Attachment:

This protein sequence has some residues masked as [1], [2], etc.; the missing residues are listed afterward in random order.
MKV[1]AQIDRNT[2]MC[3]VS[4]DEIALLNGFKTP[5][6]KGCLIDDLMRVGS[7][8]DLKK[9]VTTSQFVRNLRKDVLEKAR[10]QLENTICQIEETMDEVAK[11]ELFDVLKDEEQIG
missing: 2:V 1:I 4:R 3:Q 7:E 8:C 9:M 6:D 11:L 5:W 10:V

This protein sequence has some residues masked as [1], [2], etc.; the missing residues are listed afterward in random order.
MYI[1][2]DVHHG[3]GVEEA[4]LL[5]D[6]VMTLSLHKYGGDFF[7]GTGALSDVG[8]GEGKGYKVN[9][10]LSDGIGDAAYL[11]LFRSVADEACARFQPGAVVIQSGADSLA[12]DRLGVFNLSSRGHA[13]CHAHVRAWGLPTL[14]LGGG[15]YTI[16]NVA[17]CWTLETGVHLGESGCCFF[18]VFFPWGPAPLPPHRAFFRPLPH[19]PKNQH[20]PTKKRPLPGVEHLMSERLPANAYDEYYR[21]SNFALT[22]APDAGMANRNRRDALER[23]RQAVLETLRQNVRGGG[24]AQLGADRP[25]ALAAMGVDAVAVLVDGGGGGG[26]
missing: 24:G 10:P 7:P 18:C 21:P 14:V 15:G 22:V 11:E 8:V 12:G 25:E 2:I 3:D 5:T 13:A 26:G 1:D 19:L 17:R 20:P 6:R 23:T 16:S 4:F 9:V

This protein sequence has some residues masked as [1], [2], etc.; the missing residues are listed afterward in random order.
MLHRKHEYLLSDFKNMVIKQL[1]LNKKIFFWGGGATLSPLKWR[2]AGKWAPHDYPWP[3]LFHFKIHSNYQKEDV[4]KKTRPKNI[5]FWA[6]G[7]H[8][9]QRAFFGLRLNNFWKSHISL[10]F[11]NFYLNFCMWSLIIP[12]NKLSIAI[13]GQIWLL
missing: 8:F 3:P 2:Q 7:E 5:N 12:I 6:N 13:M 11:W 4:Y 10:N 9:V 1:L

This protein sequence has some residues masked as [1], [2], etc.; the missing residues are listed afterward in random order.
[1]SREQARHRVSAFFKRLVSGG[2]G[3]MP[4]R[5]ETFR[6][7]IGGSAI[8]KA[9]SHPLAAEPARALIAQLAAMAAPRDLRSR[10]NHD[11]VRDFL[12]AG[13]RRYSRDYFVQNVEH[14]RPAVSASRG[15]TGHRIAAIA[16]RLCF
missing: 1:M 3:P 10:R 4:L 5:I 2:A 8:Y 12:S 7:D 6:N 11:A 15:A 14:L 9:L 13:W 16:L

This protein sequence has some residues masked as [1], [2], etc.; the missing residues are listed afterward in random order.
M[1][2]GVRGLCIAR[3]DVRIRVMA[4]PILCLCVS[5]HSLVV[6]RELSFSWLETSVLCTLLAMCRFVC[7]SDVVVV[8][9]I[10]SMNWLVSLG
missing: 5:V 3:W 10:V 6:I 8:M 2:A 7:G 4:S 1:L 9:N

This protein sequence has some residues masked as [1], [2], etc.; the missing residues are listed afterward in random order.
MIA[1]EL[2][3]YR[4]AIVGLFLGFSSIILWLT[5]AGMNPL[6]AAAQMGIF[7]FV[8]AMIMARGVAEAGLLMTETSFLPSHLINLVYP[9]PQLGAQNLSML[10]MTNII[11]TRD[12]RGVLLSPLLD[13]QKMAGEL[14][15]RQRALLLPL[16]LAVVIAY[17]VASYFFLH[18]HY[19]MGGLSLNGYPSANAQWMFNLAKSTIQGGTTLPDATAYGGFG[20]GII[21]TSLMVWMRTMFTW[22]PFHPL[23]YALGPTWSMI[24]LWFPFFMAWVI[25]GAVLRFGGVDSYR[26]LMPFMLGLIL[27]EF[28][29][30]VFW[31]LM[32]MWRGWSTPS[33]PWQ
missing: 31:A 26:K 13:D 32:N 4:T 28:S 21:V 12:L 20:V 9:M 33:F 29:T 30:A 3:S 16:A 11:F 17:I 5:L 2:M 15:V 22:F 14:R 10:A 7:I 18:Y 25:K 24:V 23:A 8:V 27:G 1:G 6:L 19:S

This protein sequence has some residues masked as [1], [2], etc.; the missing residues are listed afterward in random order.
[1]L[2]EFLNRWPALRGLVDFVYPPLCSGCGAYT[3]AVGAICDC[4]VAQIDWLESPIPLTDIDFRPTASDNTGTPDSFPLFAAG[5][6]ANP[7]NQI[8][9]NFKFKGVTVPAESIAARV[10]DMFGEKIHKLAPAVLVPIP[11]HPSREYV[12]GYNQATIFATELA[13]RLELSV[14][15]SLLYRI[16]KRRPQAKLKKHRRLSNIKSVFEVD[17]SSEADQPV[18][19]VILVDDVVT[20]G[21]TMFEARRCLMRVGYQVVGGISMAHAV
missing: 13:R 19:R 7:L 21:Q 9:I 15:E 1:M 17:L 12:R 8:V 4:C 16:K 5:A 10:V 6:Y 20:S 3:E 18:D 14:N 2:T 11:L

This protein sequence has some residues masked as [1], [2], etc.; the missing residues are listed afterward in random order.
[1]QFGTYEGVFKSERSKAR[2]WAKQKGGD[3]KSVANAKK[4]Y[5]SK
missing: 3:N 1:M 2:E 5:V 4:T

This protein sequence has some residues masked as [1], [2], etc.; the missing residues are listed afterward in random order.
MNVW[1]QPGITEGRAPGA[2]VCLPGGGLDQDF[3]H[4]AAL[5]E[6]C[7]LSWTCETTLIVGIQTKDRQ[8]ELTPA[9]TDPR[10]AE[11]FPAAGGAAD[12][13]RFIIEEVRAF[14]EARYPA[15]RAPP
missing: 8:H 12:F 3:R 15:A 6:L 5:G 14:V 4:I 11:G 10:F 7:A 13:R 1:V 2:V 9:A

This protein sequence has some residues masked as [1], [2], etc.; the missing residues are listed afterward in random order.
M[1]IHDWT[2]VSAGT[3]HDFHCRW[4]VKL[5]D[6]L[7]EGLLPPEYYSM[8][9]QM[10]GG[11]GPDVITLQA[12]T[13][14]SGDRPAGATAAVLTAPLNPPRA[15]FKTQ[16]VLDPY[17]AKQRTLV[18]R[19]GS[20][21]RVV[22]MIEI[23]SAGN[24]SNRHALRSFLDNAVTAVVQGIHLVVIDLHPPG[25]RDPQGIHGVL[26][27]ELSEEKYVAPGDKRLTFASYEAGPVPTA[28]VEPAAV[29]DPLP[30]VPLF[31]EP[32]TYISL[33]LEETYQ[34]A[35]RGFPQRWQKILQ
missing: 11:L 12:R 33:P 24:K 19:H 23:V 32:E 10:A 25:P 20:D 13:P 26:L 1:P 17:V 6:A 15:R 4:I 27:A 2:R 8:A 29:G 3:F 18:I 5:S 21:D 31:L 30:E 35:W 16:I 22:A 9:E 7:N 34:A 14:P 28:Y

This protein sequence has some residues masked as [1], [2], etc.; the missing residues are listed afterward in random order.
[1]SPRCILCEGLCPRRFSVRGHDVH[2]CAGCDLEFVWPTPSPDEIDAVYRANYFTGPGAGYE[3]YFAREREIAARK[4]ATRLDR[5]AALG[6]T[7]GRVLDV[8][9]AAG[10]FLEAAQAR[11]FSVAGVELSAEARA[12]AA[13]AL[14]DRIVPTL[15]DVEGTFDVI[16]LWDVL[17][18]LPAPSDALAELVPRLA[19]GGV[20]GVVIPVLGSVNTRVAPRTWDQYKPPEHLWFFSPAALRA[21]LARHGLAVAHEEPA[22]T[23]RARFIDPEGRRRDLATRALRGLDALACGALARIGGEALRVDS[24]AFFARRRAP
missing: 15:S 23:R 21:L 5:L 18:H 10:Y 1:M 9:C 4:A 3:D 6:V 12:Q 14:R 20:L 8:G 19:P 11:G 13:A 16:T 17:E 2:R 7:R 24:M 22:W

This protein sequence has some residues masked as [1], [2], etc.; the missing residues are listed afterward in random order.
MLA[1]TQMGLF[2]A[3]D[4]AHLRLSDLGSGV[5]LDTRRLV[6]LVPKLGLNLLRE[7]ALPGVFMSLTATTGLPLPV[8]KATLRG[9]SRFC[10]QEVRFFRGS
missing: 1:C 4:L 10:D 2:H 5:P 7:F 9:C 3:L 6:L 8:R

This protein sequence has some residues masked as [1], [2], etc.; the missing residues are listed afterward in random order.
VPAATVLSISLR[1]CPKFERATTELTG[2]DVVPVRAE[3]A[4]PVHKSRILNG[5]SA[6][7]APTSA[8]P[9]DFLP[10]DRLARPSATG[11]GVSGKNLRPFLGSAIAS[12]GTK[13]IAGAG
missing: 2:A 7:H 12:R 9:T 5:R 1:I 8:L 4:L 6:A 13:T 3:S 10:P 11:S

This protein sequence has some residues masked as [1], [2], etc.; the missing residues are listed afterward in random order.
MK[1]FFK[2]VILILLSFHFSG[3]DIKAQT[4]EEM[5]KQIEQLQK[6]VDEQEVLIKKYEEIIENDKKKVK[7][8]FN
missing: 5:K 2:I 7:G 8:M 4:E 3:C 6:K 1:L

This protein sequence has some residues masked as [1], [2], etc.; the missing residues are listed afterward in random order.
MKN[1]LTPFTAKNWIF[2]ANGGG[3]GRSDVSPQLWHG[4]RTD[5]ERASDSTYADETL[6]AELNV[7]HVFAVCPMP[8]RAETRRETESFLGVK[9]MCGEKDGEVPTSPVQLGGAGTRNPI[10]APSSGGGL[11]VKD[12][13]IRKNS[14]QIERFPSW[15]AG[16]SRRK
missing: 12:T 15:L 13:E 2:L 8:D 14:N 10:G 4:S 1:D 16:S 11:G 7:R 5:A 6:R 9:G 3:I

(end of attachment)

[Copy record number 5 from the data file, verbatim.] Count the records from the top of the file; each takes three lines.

This protein sequence has some residues masked as [1], [2], etc.; the missing residues are listed afterward in random order.
M[1][2]GVRGLCIAR[3]DVRIRVMA[4]PILCLCVS[5]HSLVV[6]RELSFSWLETSVLCTLLAMCRFVC[7]SDVVVV[8][9]I[10]SMNWLVSLG
missing: 5:V 3:W 10:V 6:I 8:M 2:A 7:G 4:S 1:L 9:N